Dir: Sofia Coppola
Somewhere isn’t just bad; it’s so bad that it makes me wonder whether I’ve previously overrated Sofia Coppola’s other work.
To describe what little occurs here as a story is perhaps giving too much credit but, for the record, the film is about movie star Johnny Marco (Dorff). He’s in his mid thirties, clearly very successful and famous, and lives in the Chateau Marmont. One day Marco’s 11-year-old daughter Cleo (Fanning) shows up; her Mother has gone out of town, so she’s going to stay with Johnny. And that’s it, that’s the entire movie, and by God it’s tedious.
Coppola’s first film; The Virgin Suicides, had a lovely, drifting, dreamlike style, it wrapped you up in the feeling of the film so it didn’t really matter that at a story level there was very little going on. That’s not the case with Somewhere, rather than creating a feeling for the film it often seems as though Coppola has plonked her camera down as soon as she’s arrived at a location, and then just left it to run. There is no better example of this than the film’s opening shot, in which we get to watch Marco’s Ferrari zoom around a desert track. Unfortunately, the camera never moves, so the car is in frame for about half a second on each of its several circuits, while for the rest of the time we get to look at a blank, featureless desert. It’s an apt metaphor for the film really… an ocean of nothing occasionally enlivened by brief incident.
The first half hour of this incredibly long 95-minute film is taken up with establishing how empty and lonely Marco’s life is, and it feels like we live every mindbendingly boring second with him. In no less than two scenes we have to watch an entire three-minute routine by a pair of bored looking twin pole dancers (it’s a testament to how dull this film is that even those six minutes aren’t any fun). We watch Marco shower, we watch him check text messages, we watch him sit on his own. It’s all meant to make us feel sorry for him, but I, frankly, had trouble empathizing with the poor depressed multi-millionaire movie star. It may be uncharitable, but my first instinct was to yell “If you’re bored and lonely, get up and DO SOMETHING” at him.
Stephen Dorff (remember him? No, me either) is generally okay as Marco, within the very limited demands of the part. The character is generally so detached that his lack of expression can pass for a decent performance much of the time. However, his limits as an actor become depressingly clear in the film’s one big emotional scene. Dorff isn’t helped by the fact that Marco’s midnight call to his ex-wife, sobbing down the phone, is completely unmotivated, but he’s also pretty terrible in that moment.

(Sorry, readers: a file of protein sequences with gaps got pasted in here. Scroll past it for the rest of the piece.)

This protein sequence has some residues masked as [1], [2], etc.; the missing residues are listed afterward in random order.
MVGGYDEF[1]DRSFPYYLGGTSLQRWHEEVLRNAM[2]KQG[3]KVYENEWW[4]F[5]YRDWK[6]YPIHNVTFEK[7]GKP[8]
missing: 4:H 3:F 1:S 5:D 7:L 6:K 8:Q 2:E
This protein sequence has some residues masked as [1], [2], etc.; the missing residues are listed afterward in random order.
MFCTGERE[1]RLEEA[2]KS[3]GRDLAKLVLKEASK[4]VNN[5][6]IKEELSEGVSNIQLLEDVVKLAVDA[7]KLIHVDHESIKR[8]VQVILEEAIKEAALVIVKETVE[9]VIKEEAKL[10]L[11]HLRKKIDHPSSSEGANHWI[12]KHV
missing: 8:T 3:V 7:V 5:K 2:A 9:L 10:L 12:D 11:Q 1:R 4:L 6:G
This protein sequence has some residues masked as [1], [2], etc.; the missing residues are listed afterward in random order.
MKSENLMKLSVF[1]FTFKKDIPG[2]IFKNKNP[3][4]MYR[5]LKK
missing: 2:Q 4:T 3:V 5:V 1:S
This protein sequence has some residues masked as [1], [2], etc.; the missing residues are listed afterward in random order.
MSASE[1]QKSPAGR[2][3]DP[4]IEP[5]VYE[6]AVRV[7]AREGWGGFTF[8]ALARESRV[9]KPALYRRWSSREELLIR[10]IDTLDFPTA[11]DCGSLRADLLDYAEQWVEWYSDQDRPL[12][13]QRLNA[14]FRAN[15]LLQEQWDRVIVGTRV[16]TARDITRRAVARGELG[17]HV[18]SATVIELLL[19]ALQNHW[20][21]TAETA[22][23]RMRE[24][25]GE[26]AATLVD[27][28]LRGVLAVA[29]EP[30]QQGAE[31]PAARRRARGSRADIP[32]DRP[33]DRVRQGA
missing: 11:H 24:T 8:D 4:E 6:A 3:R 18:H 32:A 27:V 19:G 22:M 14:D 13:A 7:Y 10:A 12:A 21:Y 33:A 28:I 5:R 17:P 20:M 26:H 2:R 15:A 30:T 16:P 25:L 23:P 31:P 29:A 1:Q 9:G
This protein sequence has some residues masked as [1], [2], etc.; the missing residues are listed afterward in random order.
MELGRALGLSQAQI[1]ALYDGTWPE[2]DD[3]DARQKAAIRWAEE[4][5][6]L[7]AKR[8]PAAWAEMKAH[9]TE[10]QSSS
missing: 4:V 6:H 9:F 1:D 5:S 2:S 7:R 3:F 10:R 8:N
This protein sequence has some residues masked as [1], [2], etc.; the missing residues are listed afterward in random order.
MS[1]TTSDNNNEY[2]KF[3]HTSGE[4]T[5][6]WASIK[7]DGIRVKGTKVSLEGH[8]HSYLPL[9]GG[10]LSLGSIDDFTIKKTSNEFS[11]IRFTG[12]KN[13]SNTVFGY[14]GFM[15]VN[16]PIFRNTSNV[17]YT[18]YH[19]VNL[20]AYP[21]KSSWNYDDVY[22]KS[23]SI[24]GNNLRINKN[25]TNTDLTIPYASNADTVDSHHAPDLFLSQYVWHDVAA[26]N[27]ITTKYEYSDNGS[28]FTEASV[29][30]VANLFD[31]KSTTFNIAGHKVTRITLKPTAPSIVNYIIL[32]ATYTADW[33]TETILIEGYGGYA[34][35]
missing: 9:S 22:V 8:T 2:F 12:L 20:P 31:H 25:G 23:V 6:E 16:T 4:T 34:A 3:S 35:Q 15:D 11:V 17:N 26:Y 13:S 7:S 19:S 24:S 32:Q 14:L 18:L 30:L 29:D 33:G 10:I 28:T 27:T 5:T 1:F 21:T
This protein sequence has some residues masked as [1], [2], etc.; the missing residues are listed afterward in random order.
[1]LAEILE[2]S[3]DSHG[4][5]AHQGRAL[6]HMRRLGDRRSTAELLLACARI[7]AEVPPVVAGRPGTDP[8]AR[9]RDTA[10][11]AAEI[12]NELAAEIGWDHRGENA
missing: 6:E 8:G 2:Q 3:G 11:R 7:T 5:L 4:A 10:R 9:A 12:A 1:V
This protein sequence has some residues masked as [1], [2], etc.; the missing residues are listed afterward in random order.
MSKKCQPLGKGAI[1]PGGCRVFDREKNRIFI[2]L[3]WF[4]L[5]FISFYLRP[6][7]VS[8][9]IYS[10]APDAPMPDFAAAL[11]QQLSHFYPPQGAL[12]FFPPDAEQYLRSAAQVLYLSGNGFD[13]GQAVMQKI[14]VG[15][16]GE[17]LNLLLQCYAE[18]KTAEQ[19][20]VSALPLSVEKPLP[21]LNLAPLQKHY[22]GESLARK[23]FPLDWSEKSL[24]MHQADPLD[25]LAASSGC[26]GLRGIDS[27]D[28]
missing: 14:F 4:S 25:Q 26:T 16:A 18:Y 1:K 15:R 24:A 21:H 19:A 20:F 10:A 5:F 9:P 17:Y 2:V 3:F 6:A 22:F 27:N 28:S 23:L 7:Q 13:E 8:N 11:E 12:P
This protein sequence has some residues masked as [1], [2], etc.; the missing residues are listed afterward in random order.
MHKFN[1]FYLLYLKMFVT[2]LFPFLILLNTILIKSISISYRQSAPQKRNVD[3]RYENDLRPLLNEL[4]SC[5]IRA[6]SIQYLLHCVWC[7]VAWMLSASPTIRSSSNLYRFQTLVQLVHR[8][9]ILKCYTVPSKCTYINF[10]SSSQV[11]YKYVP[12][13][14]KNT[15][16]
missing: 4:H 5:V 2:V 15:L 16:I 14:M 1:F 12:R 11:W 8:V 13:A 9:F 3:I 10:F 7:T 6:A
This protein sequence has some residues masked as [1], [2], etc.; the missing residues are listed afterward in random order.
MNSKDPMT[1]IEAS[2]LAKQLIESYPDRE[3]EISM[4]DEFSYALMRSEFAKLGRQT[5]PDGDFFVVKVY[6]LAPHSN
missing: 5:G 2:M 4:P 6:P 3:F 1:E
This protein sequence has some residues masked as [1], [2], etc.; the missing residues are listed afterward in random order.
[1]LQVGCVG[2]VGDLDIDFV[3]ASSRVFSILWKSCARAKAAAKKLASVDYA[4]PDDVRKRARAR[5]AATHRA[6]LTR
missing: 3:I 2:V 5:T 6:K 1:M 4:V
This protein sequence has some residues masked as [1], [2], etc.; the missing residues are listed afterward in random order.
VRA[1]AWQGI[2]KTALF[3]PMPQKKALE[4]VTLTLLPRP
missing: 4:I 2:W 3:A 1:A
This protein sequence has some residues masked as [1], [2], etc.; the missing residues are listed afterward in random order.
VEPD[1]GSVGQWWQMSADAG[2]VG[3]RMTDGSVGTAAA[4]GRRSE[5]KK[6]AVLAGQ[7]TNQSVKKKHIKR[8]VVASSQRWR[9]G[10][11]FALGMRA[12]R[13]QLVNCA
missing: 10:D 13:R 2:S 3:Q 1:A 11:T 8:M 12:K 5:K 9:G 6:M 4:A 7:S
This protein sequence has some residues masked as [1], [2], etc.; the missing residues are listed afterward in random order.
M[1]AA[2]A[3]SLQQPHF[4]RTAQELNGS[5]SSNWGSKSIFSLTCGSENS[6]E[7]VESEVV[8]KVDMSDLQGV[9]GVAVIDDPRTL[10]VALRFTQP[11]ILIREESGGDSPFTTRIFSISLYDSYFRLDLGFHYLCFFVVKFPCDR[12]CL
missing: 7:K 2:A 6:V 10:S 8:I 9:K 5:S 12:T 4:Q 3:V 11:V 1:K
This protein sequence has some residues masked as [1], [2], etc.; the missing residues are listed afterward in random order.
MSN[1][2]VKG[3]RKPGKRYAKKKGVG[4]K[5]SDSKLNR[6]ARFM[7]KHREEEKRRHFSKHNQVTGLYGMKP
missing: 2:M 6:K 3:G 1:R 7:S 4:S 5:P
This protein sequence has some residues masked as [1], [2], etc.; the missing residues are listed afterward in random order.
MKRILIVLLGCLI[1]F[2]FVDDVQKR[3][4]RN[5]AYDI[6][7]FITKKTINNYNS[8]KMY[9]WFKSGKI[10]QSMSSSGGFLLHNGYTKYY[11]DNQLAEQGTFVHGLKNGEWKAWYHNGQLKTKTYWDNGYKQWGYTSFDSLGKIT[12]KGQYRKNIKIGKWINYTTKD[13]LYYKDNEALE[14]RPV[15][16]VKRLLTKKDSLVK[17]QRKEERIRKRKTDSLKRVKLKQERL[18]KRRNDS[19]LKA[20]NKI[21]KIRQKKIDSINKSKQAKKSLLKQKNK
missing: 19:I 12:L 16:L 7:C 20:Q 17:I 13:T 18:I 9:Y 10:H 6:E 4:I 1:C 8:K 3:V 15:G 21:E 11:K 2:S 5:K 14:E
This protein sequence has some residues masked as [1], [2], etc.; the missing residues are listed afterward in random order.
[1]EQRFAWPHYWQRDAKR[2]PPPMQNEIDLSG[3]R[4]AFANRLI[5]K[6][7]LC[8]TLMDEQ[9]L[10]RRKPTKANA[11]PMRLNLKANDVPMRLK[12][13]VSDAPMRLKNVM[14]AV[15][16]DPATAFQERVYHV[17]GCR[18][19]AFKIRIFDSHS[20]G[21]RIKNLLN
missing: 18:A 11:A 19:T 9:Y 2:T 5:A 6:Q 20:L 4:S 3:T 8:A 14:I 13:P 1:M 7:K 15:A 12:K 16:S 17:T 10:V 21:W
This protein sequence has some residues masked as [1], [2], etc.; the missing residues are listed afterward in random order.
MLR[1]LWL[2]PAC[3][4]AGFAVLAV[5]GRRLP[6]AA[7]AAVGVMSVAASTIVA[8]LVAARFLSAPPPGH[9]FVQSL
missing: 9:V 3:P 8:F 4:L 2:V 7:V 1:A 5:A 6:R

Happily, there is one thing in Somewhere that compensates to some degree for the rest of the film, and that’s Elle Fanning. Like her older sister, Fanning is a consistently impressive and mature child actress and here she’s got her highest profile role yet. Coppola does seem to work well with actresses, and from Fanning she gets an incredibly natural performance. Her relationships to the other actors work well, whether it’s the initially slightly distant, but continuously warming, relationship she has to her Father or the nicely understated way she reacts when one of Johnny’s girlfriends asks over breakfast if she’s got a boyfriend. There’s also none of that slightly eerie mini adult quality that Dakota Fanning has; this is very much a kid being a kid. Fanning energises the film a little, whenever she in it the whole is at least bearable, even if she’s always far better than what’s around her.
The main problem with Somewhere is its length, as a half hour short it might have been fine, but at 95 minutes Coppola is visibly stretching it out, and I felt every last second. Shots seem to go on forever (a minute of a slow zoom on Johnny sitting under a plaster face cast, the aforementioned pole dancing), whole scenes are given over to the laughably inconsequential (watch as a man and his daughter play a whole song on Guitar Hero) and nobody except for Cleo develops any real personality to mitigate against the vast acres of nothing unfolding on screen. Come the blessed relief of the ending there’s no real payoff. The emotional moment that you’re waiting for between Dad and Daughter is the exact same moment you get at the end of Lost in Translation and the final shot revels in symbolism so obvious and cheap that it feels like Coppola shouting “GET IT?” through a megaphone directly into your ear.
Somewhere will have its defenders, they’ll likely claim that the film is lyrical, deep and patient. You may think so too, personally, I found it shallow, boring endlessly long and nigh insufferable, Elle Fanning’s performance is just about the only reason I didn’t walk out. Somewhere? Try Somewhy.